Friday, June 11, 2010

On a Sad Note...Alzheimer's

I know that blogs are supposed to be upbeat mostly but sometimes there are just things that need to be said.

Alzheimer's Disease is a terrible thing. I have watched two of my most beloved family members suffer through the progression of this horrible illness now and it is just so unfair.

My Grandmother, Paulina, for which my "Poladora" Etsy Boutique is named, as well as this blog, suffered from it and is long passed now - but she's with me in spirit all of the time. She's one of my guardian angels.

Currently, my favorite Aunt Yvonne (my Grandmother's daughter), is suffering from it. Sometimes she knows me and sometimes she doesn't. But I don't care about that as much as I care that she's happy and well cared for. Well, she's both.

My Uncle Otis is a God-send. He's wonderful. I couldn't wish for Yvonne to have anyone more loving by her side at this most difficult time than him. And, I love him for it. But, I also grieve for his own personal pain.

Unfortunately, my aunt just failed a memory test that would have gotten her into a drug trial that offered hope. She only missed by a few points! But, she was having a bad day. And that's how it goes with Alzheimer's - you have good days, and you have bad days. It's only the luck of the draw that helps or hurts on the day the test is scheduled. How unfair!

Well, due to some lingering effects from anesthesia from minor surgery, my Aunt Yvonne may have an opportunity to retake the test in early July. In the meantime, and since you cannot influence the test results in any way, I am planning to simply talk to her more. I'll just keep normal, casual conversation going with her to keep her memory stimulated. If you can think of anything else I can do specifically while talking with her, (within the rules), I'd love to hear it.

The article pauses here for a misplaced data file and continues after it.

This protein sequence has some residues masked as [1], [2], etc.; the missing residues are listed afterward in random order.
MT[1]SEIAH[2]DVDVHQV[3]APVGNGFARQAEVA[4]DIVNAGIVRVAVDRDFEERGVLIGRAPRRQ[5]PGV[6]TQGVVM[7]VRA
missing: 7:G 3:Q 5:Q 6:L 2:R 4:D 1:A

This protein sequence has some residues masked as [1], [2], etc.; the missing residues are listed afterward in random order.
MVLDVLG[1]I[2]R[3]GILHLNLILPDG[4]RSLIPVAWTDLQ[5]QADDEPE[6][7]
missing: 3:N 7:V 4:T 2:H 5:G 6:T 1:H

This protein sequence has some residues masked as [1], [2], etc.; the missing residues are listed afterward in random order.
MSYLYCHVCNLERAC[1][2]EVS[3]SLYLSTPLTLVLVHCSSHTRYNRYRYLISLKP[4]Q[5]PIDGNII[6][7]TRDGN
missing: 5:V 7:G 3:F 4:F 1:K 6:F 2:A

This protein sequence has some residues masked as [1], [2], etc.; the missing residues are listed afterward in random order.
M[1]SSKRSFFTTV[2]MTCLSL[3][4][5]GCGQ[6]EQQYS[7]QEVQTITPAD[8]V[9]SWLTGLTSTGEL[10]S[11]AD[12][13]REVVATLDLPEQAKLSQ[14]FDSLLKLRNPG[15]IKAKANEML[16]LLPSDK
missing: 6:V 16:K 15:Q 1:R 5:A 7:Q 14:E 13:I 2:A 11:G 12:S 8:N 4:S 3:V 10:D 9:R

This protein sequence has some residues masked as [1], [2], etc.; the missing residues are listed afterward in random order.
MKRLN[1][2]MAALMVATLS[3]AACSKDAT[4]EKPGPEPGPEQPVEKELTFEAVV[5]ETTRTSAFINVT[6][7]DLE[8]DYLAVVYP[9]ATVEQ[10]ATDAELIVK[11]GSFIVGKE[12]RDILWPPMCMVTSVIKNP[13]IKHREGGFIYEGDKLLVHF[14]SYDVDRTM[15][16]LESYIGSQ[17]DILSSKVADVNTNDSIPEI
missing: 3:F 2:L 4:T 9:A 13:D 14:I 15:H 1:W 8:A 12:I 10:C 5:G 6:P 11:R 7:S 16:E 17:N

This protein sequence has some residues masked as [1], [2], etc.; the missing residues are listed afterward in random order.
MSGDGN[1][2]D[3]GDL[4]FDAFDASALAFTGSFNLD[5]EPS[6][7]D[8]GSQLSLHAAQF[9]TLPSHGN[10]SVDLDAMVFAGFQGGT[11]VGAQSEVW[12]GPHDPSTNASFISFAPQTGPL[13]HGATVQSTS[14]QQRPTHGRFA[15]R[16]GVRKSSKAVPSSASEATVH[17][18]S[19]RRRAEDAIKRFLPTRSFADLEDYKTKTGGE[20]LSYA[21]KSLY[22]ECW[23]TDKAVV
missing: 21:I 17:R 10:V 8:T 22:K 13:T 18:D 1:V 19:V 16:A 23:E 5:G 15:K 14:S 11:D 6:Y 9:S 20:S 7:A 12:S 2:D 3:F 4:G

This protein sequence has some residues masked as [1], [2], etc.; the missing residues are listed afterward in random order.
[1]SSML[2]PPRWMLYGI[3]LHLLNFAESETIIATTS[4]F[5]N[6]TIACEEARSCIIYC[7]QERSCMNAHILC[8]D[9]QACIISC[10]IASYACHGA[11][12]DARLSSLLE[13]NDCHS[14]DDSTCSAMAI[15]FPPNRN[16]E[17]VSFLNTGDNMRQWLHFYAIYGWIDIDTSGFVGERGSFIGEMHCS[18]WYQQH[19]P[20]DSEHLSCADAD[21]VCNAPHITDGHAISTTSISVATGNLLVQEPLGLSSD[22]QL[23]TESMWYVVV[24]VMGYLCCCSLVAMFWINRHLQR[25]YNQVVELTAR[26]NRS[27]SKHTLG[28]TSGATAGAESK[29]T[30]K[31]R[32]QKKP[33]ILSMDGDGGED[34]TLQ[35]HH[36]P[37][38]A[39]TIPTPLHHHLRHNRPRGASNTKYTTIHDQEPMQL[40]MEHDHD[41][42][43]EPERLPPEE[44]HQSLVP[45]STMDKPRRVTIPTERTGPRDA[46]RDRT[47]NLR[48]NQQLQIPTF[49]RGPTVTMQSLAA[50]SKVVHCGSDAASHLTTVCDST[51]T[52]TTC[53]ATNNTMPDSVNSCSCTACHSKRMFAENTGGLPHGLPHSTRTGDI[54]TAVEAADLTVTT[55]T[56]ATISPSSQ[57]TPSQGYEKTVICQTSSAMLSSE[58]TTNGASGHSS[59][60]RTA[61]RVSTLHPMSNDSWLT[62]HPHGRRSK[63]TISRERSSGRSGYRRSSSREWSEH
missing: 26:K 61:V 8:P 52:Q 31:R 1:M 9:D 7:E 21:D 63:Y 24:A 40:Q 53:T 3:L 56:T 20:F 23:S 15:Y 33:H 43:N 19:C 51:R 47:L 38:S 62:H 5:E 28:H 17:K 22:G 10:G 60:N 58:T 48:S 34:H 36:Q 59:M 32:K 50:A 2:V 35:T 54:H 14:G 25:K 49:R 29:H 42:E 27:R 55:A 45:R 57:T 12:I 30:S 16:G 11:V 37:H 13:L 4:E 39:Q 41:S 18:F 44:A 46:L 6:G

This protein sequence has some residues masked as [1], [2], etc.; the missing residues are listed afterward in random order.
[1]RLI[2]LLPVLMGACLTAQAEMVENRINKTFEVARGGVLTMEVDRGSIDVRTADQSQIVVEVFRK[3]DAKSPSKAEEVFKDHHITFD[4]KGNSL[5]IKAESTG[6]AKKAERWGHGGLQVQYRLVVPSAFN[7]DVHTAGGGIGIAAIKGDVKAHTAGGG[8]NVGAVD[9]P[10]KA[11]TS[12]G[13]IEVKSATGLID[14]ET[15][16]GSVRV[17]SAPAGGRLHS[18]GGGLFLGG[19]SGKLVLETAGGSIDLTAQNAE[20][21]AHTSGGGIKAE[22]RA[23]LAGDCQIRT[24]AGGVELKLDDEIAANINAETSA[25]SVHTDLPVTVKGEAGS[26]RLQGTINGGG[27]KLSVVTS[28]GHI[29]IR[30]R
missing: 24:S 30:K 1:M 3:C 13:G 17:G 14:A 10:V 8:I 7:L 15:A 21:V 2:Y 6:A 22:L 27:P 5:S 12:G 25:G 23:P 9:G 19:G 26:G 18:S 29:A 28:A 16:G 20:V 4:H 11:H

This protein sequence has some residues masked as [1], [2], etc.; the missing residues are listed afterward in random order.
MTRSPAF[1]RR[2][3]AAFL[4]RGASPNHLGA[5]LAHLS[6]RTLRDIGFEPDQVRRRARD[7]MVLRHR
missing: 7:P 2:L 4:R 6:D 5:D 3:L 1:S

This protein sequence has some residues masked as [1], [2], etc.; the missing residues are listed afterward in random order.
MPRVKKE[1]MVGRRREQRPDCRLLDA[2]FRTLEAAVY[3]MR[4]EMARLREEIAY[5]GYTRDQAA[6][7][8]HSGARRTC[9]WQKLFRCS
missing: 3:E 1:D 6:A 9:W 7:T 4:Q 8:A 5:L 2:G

Thanks for listening...

Wednesday, June 9, 2010

Oh No!, Not the Chickens!...

...Yes, Susan, I have to talk about chickens. I can't help myself!

You see, I am actually a poultry health expert. And, I just thought it might be interesting for you to find out how I got involved in this very strange subject.

First, let me give you some background. I'm 56 (see - really not that old!), have five grown children, three sons-in-law, and six beautiful grandchildren (and still counting). I grew up in the suburbs of Chicago and until a year ago, served as Chairman and CEO of an international specialty chemical company.

About sixteen years ago, I was reunited with my childhood sweetheart. This was a dream come true - well, almost. Only one problem. My "sweetie" was living in the woods of Wisconsin and had vowed never to return to Illinois. Of course I was living in - you guessed it - Illinois. To cut to the chase - love prevailed and Mike agreed to move back to Illinois so we could marry. One catch - I had to move to the country. So we bought a little farm (now for sale so we can get back to Wisconsin), with all of the trappings of country living - you know, barn, silos, and coops. (If you're hearing the theme song from "Green Acres", you get it.